5 Favorites Redux #17: Favorite Harrison Ford Films

Welcome to 5 Favorites. Each week, I will put together a list of my 5 favorites (films, performances, whatever strikes my fancy) along with commentary on a given topic each week, usually in relation to a specific film releasing that week.

In honor of the impending release of The Call of the Wild, the latest adaptation of Jack London’s classic novel, we’re going to look at star Harrison Ford’s filmography, an impressive span of films dating back to 1966 in an uncredited appearance in a film likely few remember (Dead Heat on a Merry-Go-Round). His appearance in American Graffiti in 1973 made him a familiar face in film, but it was 1977’s Star Wars that made him a legend. Here are five of my favorite films featuring Harrison Ford in mostly large, but sometimes smaller, parts. The larger majority of them are from his early career with films like American Graffiti and Witness falling just outside of the top five.

The Conversation (1974)

Francis Ford Coppola’s fascinating film stars Gene Hackman as a surveillance expert who takes on a job from a wealthy client wanting to make sure his wife isn’t cheating on him. As the narrative unfolds, Hackman’s paranoia increases. After the tapes that he has refused to turn over to his client for fear they might incriminate the wife and lover of a crime are stolen, he seeks confirmation from his client and later begins surveilling the client and his wife in a heated argument in which he’s certain he has killed her.

What Coppola does with this tense, riveting film is nothing short of spectacular. Superb performances abound, especially Hackman, with Robert Duvall, John Cazale, and Harrison Ford in a relatively small part lending excellent support. This is a film that’s as much about the intricate, unwinding narrative as it is the technical elements on display. It was nominated for Best Picture, Original Screenplay, and Sound and it deserved every one of them, especially the citation of sound designers Walter Murch and Art Rochester who do incredible work. It should also have been nominated for its editing.

Star Wars (1977)

After working with Ford in the earlier American Graffiti, George Lucas brought the burgeoning star on board his space opera Star Wars in the role of Han Solo, the roguish smuggler who brings moral gray areas to a film filled with black-and-white heroes and villains. Ford’s work on the film is part of its success, but it would have been nothing without fellow stars Mark Hamill and Carrie Fisher.

Being one of the all-time most popular films helped boost Ford into a career as a leading man that would successfully span almost two decades. His performance certainly elevated him to super-stardom and he would prove to be a capable actor in his own right in four of the follow ups to this very feature.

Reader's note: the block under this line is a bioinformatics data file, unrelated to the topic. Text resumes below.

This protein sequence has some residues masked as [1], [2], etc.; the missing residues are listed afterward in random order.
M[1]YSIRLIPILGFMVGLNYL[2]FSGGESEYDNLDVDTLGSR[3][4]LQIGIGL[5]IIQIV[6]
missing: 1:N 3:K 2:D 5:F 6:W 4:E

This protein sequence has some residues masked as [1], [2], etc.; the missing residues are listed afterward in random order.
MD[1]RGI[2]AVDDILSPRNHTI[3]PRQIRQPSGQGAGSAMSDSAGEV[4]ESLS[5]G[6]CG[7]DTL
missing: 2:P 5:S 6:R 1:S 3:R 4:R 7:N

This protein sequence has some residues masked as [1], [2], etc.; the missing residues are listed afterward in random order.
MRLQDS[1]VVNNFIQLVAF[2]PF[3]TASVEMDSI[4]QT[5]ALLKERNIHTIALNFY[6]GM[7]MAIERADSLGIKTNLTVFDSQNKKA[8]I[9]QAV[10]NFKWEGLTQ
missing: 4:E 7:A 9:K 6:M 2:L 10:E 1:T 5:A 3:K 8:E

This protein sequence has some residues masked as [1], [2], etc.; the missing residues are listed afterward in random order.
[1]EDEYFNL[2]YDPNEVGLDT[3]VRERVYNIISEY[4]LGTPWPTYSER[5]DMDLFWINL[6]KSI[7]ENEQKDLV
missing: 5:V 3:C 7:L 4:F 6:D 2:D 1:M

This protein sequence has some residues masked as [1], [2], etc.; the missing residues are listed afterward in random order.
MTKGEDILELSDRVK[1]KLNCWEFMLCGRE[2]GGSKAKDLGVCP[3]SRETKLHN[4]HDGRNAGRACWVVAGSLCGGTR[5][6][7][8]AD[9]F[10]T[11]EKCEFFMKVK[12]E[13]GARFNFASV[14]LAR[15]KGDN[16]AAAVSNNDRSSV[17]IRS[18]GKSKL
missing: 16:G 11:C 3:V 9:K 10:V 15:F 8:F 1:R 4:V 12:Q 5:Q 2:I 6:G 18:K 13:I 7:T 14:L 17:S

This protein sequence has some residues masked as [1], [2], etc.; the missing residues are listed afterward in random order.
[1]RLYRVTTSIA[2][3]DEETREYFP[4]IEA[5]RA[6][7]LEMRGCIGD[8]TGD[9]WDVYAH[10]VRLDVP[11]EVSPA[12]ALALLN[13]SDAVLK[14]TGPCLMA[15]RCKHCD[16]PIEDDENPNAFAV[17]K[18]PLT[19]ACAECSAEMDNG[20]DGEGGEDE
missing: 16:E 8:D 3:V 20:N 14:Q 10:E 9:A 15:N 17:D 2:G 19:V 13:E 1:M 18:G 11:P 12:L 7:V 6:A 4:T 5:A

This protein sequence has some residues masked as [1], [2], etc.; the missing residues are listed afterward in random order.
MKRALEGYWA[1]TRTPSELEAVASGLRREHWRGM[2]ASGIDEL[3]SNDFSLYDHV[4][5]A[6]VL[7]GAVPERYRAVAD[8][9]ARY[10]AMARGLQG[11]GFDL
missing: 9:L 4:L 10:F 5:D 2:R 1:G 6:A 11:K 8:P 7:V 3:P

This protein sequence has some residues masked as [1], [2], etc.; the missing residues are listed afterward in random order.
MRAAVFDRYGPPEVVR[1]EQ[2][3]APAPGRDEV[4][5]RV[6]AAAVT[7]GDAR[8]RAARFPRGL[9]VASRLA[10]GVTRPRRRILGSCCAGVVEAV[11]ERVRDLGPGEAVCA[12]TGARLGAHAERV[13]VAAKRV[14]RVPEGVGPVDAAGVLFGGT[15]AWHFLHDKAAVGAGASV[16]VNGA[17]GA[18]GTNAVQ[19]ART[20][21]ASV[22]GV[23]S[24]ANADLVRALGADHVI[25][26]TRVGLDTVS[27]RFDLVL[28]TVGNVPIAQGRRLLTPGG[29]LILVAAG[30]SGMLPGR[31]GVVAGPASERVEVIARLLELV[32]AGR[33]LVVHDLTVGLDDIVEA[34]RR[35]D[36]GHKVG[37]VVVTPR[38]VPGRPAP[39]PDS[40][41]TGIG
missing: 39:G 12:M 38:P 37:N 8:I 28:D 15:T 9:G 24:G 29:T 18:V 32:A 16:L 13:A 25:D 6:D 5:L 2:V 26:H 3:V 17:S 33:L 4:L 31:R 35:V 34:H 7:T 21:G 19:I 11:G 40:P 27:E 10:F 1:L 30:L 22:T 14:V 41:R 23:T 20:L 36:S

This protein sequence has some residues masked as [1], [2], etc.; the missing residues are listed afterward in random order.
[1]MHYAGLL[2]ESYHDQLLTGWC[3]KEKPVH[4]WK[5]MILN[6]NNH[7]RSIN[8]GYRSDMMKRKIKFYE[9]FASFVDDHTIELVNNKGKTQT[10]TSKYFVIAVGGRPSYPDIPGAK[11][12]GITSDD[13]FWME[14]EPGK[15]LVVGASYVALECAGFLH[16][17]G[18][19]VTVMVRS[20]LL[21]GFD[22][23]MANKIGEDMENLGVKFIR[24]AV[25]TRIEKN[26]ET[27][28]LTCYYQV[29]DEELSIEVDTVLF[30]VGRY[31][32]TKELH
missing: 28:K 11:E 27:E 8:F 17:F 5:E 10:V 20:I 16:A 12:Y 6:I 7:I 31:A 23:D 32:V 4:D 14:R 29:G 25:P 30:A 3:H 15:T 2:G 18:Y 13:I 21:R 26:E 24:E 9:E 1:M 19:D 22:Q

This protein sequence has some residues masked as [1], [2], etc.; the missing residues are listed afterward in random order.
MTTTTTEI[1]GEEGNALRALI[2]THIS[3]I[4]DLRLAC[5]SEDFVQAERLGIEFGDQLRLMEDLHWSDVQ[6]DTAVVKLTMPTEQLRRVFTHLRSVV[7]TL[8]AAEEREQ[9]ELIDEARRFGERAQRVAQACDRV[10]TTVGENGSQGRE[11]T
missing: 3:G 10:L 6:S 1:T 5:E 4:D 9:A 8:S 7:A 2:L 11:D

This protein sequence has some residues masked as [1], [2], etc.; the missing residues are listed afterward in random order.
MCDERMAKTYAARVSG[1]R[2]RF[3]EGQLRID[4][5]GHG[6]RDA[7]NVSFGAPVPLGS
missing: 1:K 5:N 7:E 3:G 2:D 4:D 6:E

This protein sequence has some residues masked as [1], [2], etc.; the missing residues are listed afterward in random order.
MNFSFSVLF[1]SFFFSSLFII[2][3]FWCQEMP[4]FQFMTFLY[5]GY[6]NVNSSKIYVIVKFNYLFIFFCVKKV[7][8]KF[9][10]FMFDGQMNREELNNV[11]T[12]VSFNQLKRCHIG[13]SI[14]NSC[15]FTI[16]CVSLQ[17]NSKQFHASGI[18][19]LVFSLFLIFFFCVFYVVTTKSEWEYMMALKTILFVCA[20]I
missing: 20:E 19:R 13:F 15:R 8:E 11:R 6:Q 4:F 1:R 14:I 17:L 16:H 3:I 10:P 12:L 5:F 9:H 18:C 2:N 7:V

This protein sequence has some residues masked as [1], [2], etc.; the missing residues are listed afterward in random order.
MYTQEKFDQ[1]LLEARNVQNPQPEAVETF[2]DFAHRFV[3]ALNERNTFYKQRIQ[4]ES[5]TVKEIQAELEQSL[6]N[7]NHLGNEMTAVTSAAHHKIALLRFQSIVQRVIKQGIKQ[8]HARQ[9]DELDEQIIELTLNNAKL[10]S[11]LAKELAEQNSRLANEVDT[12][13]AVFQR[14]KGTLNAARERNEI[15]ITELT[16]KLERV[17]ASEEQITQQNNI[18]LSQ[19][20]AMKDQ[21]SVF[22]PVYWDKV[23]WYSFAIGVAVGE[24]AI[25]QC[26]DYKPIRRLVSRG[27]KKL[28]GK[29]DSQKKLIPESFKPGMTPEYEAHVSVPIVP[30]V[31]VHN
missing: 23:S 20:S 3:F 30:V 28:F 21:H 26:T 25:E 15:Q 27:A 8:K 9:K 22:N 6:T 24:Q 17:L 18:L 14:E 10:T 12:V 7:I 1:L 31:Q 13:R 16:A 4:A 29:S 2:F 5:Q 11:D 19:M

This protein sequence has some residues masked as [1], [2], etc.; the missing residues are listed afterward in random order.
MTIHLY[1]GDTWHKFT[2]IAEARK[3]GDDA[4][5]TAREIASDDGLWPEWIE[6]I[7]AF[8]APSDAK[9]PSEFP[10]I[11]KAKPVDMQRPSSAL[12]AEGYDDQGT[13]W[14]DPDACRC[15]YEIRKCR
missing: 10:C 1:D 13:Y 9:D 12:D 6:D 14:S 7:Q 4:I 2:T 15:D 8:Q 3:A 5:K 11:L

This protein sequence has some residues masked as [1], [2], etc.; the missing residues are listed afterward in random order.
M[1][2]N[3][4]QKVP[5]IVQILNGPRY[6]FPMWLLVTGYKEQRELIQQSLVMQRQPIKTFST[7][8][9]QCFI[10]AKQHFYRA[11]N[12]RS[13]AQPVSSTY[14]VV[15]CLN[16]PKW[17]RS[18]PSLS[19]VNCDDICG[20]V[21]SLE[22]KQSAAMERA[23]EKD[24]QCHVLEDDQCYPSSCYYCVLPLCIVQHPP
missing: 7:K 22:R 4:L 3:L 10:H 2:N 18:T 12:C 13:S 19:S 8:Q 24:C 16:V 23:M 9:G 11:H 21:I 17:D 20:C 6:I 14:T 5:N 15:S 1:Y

Raiders of the Lost Ark (1981)

Harrison Ford’s presence in film was ubiquitous throughout the 1980s and while he was part of science fiction’s greatest achievement, he also starred in a film that has become synonymous with big screen action adventure films. Steven Spielberg’s Raiders of the Lost Ark features Ford as Indiana Jones, an archaeologist and college professor who explores dangerous ruins in his spare time. In his quest for the Ark of the Covenant, one of history’s most prominent religious artifacts, he faces off against Nazis who wish to harness the power of the reliquary.

Raiders of the Lost Ark has, to date, spawned three direct sequels with another one in the works along with a television series exploring the young adventures of Indy’s character. It’s a film that holds up extremely well for modern audiences. While some elements of the film might seem outdated, Spielberg did a tremendous job creating a timeless feel that makes it an enduring big budget classic.

Blade Runner (1982)

Star Wars and its sequel films might have epitomized space-faring adventure, but Blade Runner kept audiences firmly grounded in a dystopian future where robots who look and act just like humans have put the future of civilization in danger, at least according to the government.

Ford plays a blade runner, a futuristic cop who goes after the cyborg replicants in order to stop them from wreaking havoc. Based on the popular Philip K. Dick novel “Do Androids Dream of Electric Sheep,” the film set a tone for subsequent dystopian science fiction films that would bring the cyberpunk literary movement into the mainstream. Blade Runner is still one of Ridley Scott’s best films and helped establish Scott as a preeminent voice in genre filmmaking. Ford was a tremendous part of the film’s success where he starred opposite Rutger Hauer, Sean Young, and Edward James Olmos among others.

Blade Runner 2049 (2017)

I’m not often a fan of specifying sequels on my list of favorites as there are often too many unique and inspiring choices to go for a list comprised of mostly derivations of an original concept, but Blade Runner 2049 brings the original film a little farther into the future and does so with the kind of creative energy that merits an individual listing.

Ford takes a supporting role in the film to Ryan Gosling. Gosling is also a blade runner going in search of Ford’s character, hoping to find answers to a recently-uncovered secret that threaten to bring down the corporate and governmental programs that treat replicants as dangers to society. Denis Villneuve, with the help of cinematographer Roger Deakins, creates a superb follow-up to the 1982 original, exploring similar themes and also investigating original ideas in a whole that’s equal to and in some ways better than its predecessor.

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